When thinking about the original principle of life, you think about the journey from beginning to the end, when thinking about the original principle of art, you cannot miss that exact line. Isolde Venrooy follows its different manifestations in her artworks that explore unexpectedness coming out of normality, surprises hidden in habits of perceiving.
I. Venrooy, ‘The Property of Taking up Space’, detail (c)
What first grabs your attention is the beauty of her artistic construction – the perfection of every detail, minute rendering, the intelligent occupation of space. But then you immerse yourself in the composition that triggers a whole specter of metaphors, fantasies and emotions. ‘The Property of Taking up Space’ is not only an exploration of technical possibilities of art construction made of rubber and the attractive play of voids and lines, but a creative net, a trap, or secure bag whose lattice gives you so many windows for outside world.
I. Venrooy, ‘The Property of Taking up Space’ (c)
‘Lifted or the story is in the soil’ has a similar effect. The dynamic balance between up and down, soil and heaven pushes you to look further and those felt lines take you up to the complex worlds of metaphors about life, continuity, direction…
I. Venrooy, ‘Lifted or the story is in the soil’ (c)
Isolde Venrooy is a visual artist and a graphic designer whose educational background (Academie voor Beeldende Vorming te Tilburg, two-dimensional autonomous, Masters of European Arts and Cultures, Tilburg, Leicester, Granada, Design Academy Eindhoven, man and communication) offers her a variety of aesthetic, artistic and operating insights. She’s active in many fields – as a graphic designer Isolde worked for cultural commissioners including Netherlands Architecture Institute, Onomatopee and Atelier Zuidvleugel; as a visual artist she participated, among others, in Northern Fibre 6, Tables and Borders, Balkan Fiber Art and many international and national exhibitions.
I. Venrooy, ‘Grass Will Grow Over Your Cities’ (c)
This specific approach that combines graphic clarity and artistic vision in the communication between man and nature, individual and global could be seen in the work ‘Back to Basics’. Growth rings made of cardboard are compressed inside a small box whose horror vacui principle holds the very essence of nature – organic material that perpetuates itself not only in the continuous line, but also in its recycled ingredients.
I. Venrooy, ‘Back to Basics’ (c)
‘White storage’ communicates within the same discourse. Rows of white ceramic teeth in a cardboard box also touch something primordial, like recovering the core of human identity (recognition of identity by teeth marks), but simultaneously reducing individuality by placing them side by side like a small army. Teeth are also indicators of how one lived his/her life – what one ate, where he/she lived, was it a nervous or relaxed person… So what seems to be a simple relic, a plastic object, could be the zip file of an individual universe.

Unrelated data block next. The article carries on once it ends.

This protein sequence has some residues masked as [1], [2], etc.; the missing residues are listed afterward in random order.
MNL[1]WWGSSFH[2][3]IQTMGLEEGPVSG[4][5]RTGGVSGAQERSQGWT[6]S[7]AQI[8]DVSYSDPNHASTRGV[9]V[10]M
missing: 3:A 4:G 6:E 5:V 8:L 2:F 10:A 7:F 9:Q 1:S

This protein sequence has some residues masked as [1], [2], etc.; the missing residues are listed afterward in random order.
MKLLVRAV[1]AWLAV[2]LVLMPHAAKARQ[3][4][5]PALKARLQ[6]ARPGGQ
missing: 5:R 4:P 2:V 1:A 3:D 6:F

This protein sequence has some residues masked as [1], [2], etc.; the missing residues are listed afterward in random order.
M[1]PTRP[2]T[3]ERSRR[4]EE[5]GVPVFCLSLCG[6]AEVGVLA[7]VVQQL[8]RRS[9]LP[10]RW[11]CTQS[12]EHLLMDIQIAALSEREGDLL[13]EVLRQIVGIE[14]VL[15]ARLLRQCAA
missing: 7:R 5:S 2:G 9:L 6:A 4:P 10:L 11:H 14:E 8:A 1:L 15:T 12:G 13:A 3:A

I. Venrooy, ‘White storage’ (c)
Isolde Venrooy also has a specific way of using graphic directness and purity to concisely express some biological, physical facts. On the same imaginative level like visualizations of spiritual human moments, those works have the effect of picturesque proverbs. ‘Muscle Memory’, a drawing made of elastic cord, in joints and straight lines, presents the strains one has experienced through his/her existence – those bars are maps of specific journey.
I. Venrooy, ‘Muscle Memory’, (c)
‘Black arrangement’, constituted of felt medals, resembles a group of many private triumphal moments where one act meant a lot for many. In recent national histories medals stood for a variety of deeds, sometimes of contradictory meanings depending who is watching. Black, the no color where all the colors disappear, could have this negative sign, but it could also be a sign of universality where color doesn’t matter.
I. Venrooy, ‘Black arrangement’, detail (c)
In Isolde’s art one can take many directions in finding the sense. Her partially abstract compositions with distinctive titles navigate us to some extent, but allow us to rely on our own experience. She leaves just enough space for personal stories triggered by intelligent and creative artistic handwriting.
I. Venrooy, ‘Portrait of a Family’ (c)
Always ecologically responsible, with great thoughts for a private and public being Isolde Venrooy uses a range of media, from sculpture, drawings, textile and paper art, to convey very persuasive personal language that makes one laugh, think and feel about the world that surrounds him/her.
(Ivana Podnar is guest blogger on Personal Cyber Botanica)